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The Woman in the Window

By A.J. Finn, A serviceable thriller and homage to Hitchcock's Rear Window

Book Review
Detailed Summary
Movie Adaptation

This book has been popping up everywhere, like everywhere, and I love a good mystery. The Woman in the Window by A.J. Finn is a psychological thriller that has been compared to books such as The Girl on the Train and Gone Girl. It jumped to #1 on the bestseller lists upon release, fueled by a bidding war for the book (and accompanying film rights). Sounds promising, no?

Plot Summary

For the Detailed Plot Summary, click here or scroll all the way down.

Within the first few pages, it’s abundantly clear why there were so many The Girl on the Train comparisons. The set up seems oddly familiar. It opens with a woman who is voyeuristically looking through a window at other couples and people that she seems to have taken a deep interest in. Meanwhile, the woman herself is an isolated and depressed. She misses her estranged husband and is still in contact with him. Didn’t I just read this book? you can’t help but think.

Anna Fox, a former child psychologist, is agoraphobic as result of post-traumatic stress disorder. When the novel opens, it’s been around a year since she’s left her house, though her husband and daughter are no longer living there.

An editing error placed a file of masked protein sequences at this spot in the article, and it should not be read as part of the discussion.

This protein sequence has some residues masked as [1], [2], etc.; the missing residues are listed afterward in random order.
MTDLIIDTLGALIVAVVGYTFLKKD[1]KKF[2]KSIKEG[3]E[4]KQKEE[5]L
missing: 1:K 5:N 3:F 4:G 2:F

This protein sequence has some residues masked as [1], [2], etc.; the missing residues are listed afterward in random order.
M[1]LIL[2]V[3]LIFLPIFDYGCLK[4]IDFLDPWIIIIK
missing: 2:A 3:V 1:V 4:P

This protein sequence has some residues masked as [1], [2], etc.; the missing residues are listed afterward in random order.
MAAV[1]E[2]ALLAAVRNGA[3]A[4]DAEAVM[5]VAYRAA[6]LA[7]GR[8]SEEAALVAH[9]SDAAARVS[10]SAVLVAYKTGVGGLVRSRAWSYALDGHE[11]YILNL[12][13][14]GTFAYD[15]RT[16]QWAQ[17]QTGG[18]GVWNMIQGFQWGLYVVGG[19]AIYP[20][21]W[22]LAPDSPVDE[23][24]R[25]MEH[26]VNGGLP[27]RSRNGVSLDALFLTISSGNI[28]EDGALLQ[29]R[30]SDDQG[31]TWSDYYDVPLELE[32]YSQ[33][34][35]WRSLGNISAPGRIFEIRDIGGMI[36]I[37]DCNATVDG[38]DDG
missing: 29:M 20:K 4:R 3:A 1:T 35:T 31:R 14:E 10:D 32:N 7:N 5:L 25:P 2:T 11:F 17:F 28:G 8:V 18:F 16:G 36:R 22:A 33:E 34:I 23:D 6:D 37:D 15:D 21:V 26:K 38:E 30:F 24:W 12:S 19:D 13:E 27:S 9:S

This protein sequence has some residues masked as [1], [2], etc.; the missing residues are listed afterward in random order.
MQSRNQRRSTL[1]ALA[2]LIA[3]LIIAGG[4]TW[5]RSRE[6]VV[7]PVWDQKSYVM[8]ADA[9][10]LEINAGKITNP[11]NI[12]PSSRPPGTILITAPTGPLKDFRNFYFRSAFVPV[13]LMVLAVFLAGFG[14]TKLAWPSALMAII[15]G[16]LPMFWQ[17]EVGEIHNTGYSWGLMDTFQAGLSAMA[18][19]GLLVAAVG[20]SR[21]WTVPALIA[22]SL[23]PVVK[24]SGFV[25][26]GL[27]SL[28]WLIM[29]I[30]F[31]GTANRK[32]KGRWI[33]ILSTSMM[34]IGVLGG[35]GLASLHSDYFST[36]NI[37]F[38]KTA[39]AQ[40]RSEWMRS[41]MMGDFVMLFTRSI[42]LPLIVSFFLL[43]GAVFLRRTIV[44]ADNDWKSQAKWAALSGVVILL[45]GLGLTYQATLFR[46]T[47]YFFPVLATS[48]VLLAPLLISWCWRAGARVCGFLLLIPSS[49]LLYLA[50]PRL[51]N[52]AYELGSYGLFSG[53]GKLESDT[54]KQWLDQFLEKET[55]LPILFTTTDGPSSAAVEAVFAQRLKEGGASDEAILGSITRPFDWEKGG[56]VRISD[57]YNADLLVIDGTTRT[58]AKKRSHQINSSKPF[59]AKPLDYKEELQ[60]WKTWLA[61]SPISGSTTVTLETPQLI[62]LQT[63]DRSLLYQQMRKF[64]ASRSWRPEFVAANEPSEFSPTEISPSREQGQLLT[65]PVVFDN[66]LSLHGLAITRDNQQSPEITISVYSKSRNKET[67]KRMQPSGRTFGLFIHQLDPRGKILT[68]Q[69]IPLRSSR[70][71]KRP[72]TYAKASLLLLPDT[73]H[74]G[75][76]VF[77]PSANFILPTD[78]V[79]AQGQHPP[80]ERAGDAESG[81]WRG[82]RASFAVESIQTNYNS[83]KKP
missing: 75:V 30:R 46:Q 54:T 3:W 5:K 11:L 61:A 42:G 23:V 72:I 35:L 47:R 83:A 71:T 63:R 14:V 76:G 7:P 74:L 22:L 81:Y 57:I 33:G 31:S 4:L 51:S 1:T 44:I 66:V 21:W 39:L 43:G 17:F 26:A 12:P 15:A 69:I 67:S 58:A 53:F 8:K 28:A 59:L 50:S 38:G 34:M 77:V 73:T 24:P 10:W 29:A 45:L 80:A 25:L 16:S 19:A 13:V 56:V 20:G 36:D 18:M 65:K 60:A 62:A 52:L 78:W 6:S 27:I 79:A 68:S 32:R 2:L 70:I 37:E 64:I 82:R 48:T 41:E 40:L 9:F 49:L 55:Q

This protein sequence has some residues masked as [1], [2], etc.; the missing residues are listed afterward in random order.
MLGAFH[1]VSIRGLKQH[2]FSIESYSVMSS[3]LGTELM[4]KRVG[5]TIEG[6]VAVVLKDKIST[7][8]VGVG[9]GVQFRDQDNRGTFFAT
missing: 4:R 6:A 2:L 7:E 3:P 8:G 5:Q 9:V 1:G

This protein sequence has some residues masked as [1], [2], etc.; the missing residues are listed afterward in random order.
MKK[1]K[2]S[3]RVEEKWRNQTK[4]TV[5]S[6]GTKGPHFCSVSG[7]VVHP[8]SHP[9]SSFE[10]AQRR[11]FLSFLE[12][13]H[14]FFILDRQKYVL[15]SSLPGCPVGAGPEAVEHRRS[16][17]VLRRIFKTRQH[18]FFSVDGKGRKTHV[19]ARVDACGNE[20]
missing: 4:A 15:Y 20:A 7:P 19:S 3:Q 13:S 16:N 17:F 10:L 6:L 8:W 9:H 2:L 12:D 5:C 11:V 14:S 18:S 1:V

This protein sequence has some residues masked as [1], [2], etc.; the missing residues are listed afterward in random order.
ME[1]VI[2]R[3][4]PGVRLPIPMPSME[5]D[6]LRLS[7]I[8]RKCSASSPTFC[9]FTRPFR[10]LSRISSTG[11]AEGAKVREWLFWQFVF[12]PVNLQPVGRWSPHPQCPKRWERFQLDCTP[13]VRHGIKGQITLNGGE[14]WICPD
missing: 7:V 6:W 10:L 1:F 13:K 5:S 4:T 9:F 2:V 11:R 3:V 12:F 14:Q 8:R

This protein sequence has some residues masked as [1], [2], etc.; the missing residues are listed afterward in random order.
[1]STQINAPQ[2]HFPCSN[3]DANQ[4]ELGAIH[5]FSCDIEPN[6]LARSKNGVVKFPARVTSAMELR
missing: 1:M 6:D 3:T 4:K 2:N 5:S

She’s depressed and drinks heavily and is on a medley of prescription drugs. Like The Girl on the Train and Hitchcock’s Rear Window, she believes she witnesses a crime, which serves as the central mystery of the novel. Anna is a lover of old movies — the classic black and white ones are the best, she tells us — and the many references to Rear Window indicate the homage is clearly intentional.

Still From Hitchcock’s 1954 Film Rear Window

The Woman in the Window vs. Girl on the Train

As to whether or not you’d prefer Girl on the Train over this book, is probably a question of taste. On one hand, the Woman in the Window’s Anna Fox is a more developed character than the protagonist of The Girl on the Train — her state of mind and story and emotional arc overall is more fleshed out and a lot more satisfying.

On the other hand, the Woman in the Window moves a little slower in the initially because of that more fleshed-out character development. The first hundred pages or so proceed relatively slowly for a novel marketed for the thriller genre. Once the mystery aspect of the novel kicks into high gear, though, it begins to move along at a pretty quick clip.

I read Girl on the Train not too long ago, and the similarities between the two books were distracting for me in the beginning. Being led around by a narrator who was drunk and incapacitated all the time, unable to process what she remembered or thought she saw, was frustrating the first time around; I don’t know that it’s an experience I’d necessarily recommend twice in a row.